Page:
October 20, 2014
Angiogenin sheds light on bladder cancer biology and provides diagnostic valueby Chantal Jackson
HONOLULU, HI - University of Hawai'i Cancer Center's (UHCC) director of the Clinical and Translational Research program, Dr. Charles Rosser, has received the Center's October 2014 award for "Publication of the Month." The paper is: Miyake M, Goodison S, Lawton A, Gomes-Giacola, Rosser CJ, Angiogenin promotes tumoral growth and angiogenesis by regulating matrix metallopeptidase-2 expression via the ERK1/2 pathway, Oncogene, 2014, February 24, doi: 10.1038/onc.2014.2.
In this paper, Dr. Rosser and his team provide evidence for angiogenin (ANG) as a therapeutic target in bladder cancer. Specifically, these researchers have shown the importance in the ERK1/2 pathway in ANG's ability to promote both tumor growth and angiogenesis, essential in the spread of cancer.
One major area of focus at UHCC is to develop a clinically useful non-invasive method of diagnosing bladder cancer. Through this work, researchers have uncovered 10 biomarkers (combination of genes and proteins) that are abnormal in bladder cancer. ANG is one of these biomarkers. However, prior to the work leading to the paper cited above, the role of ANG in bladder cancer was not clear.
In this study, researchers checked and manipulated ANG levels in cells, both in the petri dish as well as in animals. From this, they determined that higher ANG levels promotes increased cancer cell growth. In particular, when ANG increases, it promotes an increase in matrix metallopeptidase-2 (MMP2). MMP2 breaks down the extracellular matrix which enables cell mobility, thus allowing cancer to spread. MMP2 also increases angiogenesis, essential for both tumor growth and metastasis.
The authors determined that the ERK1/2 pathway plays an integral role in tumor-growth progression and the spread of cancer. Dr. Charles Rosser explains, "This is a project that began in the clinic with the goal of finding a non-invasive way to test for bladder cancer. That is, whether voided urine could be tested to determine the likelihood that a person has bladder cancer. From this test, only persons with a higher likelihood of having bladder cancer would need to undergo invasive testing, such as cystoscopy and biopsy. We demonstrated that ANG is one of a panel of biomarkers capable of diagnosing bladder cancer. Next, we set out to leverage this new knowledge to better understand ANG's role in tumor growth and its possibility to serve as a new therapeutic target."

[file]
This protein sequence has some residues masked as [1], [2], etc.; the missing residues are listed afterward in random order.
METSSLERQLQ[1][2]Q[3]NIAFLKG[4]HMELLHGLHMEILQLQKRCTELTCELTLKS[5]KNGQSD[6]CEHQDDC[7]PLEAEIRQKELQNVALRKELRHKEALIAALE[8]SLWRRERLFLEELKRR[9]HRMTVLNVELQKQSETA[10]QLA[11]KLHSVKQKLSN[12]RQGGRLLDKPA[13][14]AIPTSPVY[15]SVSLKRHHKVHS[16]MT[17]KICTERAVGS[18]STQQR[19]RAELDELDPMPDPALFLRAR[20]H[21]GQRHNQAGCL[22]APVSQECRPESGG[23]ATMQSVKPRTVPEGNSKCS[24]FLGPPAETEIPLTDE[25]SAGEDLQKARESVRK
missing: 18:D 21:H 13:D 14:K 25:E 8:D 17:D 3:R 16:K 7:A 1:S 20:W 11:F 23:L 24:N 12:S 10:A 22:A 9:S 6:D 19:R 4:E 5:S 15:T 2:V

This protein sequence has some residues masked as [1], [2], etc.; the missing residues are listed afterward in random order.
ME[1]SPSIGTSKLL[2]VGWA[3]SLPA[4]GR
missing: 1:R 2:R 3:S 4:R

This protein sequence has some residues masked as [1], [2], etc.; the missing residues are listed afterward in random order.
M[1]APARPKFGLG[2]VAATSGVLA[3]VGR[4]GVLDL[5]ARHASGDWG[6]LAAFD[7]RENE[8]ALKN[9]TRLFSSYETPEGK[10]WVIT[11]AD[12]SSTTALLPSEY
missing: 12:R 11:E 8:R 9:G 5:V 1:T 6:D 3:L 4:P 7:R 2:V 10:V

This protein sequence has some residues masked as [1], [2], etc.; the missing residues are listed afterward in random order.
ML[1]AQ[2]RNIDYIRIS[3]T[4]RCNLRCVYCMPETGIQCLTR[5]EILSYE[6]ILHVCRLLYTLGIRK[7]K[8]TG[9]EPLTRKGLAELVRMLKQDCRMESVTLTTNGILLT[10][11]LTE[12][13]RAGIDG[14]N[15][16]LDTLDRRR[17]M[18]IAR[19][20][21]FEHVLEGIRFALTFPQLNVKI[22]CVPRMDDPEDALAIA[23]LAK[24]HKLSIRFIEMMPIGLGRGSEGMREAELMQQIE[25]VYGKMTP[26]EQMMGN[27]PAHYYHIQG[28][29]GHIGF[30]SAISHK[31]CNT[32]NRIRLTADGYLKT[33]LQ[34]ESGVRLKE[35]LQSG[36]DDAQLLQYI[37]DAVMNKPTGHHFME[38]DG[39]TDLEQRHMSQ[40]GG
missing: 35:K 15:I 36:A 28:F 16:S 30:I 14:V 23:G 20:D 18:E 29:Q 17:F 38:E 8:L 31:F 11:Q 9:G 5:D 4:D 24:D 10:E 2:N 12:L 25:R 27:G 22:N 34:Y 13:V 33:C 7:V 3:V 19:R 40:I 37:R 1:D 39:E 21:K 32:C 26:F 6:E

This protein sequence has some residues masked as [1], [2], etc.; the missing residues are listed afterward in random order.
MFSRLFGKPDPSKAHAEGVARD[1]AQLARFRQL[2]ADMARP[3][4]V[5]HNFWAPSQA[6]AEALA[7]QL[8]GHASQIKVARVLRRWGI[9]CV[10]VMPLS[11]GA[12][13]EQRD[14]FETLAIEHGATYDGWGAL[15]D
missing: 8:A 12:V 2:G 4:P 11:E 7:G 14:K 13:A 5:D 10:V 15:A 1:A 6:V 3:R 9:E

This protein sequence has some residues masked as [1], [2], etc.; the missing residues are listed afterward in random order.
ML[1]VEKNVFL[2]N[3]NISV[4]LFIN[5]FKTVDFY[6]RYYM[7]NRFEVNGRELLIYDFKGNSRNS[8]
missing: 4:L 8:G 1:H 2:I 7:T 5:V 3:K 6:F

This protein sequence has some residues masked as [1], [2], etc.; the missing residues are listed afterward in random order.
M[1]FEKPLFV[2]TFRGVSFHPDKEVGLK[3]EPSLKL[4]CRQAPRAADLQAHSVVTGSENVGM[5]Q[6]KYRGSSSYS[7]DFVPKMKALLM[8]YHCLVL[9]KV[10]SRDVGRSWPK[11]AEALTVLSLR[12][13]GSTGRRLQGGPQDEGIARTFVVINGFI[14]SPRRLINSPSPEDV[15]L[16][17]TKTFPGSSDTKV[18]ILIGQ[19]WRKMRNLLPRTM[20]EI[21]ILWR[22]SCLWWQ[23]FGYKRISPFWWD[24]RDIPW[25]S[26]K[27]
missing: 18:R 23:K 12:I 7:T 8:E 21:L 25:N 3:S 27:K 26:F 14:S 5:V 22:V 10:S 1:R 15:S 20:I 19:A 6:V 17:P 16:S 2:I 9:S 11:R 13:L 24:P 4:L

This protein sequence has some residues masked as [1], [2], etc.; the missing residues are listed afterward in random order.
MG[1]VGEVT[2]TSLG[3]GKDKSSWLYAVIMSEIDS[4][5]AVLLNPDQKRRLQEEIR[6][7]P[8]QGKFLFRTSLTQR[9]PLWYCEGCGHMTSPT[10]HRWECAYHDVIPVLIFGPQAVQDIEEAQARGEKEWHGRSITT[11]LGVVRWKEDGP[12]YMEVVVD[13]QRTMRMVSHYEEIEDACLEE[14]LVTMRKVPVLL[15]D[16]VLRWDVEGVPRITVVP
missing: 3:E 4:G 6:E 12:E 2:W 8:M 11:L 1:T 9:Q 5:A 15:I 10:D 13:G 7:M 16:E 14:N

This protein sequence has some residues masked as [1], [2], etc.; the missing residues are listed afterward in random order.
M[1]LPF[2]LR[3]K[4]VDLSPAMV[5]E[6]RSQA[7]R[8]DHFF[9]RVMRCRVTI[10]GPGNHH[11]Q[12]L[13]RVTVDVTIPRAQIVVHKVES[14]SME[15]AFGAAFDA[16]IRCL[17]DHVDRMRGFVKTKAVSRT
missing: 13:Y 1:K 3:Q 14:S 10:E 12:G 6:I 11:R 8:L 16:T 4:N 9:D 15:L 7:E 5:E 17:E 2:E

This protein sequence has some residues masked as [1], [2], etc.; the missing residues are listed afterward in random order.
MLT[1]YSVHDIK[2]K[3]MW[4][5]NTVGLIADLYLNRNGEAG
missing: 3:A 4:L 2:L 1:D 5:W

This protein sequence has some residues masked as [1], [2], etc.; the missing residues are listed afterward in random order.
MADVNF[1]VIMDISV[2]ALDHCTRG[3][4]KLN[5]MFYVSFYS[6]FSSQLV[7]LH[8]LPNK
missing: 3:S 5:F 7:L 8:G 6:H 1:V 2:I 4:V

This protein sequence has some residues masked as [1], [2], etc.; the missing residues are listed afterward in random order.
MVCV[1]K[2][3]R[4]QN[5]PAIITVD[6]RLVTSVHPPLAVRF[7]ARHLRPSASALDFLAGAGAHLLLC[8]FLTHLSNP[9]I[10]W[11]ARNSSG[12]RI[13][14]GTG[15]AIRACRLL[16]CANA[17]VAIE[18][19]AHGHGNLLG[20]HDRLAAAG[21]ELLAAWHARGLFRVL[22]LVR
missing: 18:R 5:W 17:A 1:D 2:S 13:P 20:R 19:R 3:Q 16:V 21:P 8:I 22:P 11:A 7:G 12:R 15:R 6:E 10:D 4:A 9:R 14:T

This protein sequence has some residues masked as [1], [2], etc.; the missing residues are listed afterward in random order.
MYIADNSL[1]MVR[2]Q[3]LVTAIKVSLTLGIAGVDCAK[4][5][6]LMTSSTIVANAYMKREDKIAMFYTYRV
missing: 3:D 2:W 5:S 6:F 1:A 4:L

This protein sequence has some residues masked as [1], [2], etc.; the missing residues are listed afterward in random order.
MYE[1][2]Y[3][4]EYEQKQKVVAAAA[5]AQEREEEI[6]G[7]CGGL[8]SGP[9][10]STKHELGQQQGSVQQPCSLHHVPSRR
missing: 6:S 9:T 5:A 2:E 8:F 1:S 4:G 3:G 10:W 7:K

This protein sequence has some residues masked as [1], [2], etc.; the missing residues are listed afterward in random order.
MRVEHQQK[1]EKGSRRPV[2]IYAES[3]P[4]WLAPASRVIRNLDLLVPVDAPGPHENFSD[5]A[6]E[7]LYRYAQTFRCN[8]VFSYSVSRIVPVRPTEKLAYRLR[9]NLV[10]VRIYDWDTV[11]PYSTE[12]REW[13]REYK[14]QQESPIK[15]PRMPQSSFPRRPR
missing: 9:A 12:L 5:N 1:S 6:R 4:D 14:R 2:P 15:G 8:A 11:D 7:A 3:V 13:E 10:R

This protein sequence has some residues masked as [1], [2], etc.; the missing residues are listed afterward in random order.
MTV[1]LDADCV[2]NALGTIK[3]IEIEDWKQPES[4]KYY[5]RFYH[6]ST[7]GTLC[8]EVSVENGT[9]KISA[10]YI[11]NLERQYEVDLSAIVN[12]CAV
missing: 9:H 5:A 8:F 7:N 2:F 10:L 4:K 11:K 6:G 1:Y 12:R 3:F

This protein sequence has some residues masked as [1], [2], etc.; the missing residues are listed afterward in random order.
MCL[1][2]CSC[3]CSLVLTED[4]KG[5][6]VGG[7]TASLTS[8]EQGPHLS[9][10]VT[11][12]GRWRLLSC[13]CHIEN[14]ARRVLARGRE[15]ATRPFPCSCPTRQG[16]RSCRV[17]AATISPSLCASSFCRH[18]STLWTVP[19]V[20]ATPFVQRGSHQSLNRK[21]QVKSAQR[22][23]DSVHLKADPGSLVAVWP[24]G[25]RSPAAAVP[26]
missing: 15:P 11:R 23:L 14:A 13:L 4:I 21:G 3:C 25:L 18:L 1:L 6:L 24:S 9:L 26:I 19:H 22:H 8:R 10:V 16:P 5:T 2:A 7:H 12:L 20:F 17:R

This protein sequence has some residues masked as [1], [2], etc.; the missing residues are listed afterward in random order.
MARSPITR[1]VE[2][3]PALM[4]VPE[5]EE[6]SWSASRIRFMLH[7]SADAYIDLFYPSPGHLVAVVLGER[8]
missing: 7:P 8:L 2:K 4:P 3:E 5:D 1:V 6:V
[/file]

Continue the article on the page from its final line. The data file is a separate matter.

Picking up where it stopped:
Through this work on the biology of ANG, these researchers have demonstrated that its presence in cells leads to a growth advantage, capable of further enhancing the tumor's environment to sustain and promote the growth of human cancers. The ultimate goal in this type of research is to identify ANG as a suitable therapeutic target, leading to new weapons in our fight against cancers.
October 6, 2014
Dr. Peiwen Fei awarded RO1 grant from the National Cancer Institute
HONOLULU, HI - The University of Hawaii Cancer Center is happy to announce that on June 12, 2014, Dr. Peiwen Fei was the recipient of the RO1 grant in the amount of $1,577,000.00 from the National Cancer Institute (NCI) for her project âMolecular Insights into the Fanconi Anemia Tumor Suppressor Signaling Pathway.â The project began on July 1, 2014. Dr. Fei earned her medical degree (M.D.) from the Xu Zhou Medical College in Xu Zhou, China and her PhD in Pathology and Cell Biology from Thomas Jefferson University in Philadelphia, PA. She completed her fellowship programs in the Howard Hughes Medical Institute (HHMI), University of Pennsylvania and National Institute on Aging (NIA), National Institutes of Health (NIH) for Cancer Biology and Cancer Genetics respectively. Currently she is an associate professor in the cancer biology program at University of Hawaii Cancer Center. Her grant funded project focuses on a rare genetic human disease called Fanconi Anemia (FA). Due to the high incidence of cancer in those with this condition, it is suggested that the FA signaling pathway is a tumor suppressor pathway. However, it is not clear how this pathway operates in human tumorigenesis. The objective of Dr. Feiâs study is to employ FA as a genetic model system to discern the following: FA signaling pathway, how FA proteins mediate tumor suppression, and to examine the possibility of targeting this pathway as a therapeutic approach in cancer treatment. These studies have the potential to improve our current understanding of the pathogenesis of human cancer. These studies could offer insights into anti-cancer actions of tumor suppressors. They could also lead to the development of additional methods for the prevention, diagnosis, and treatment of human cancers.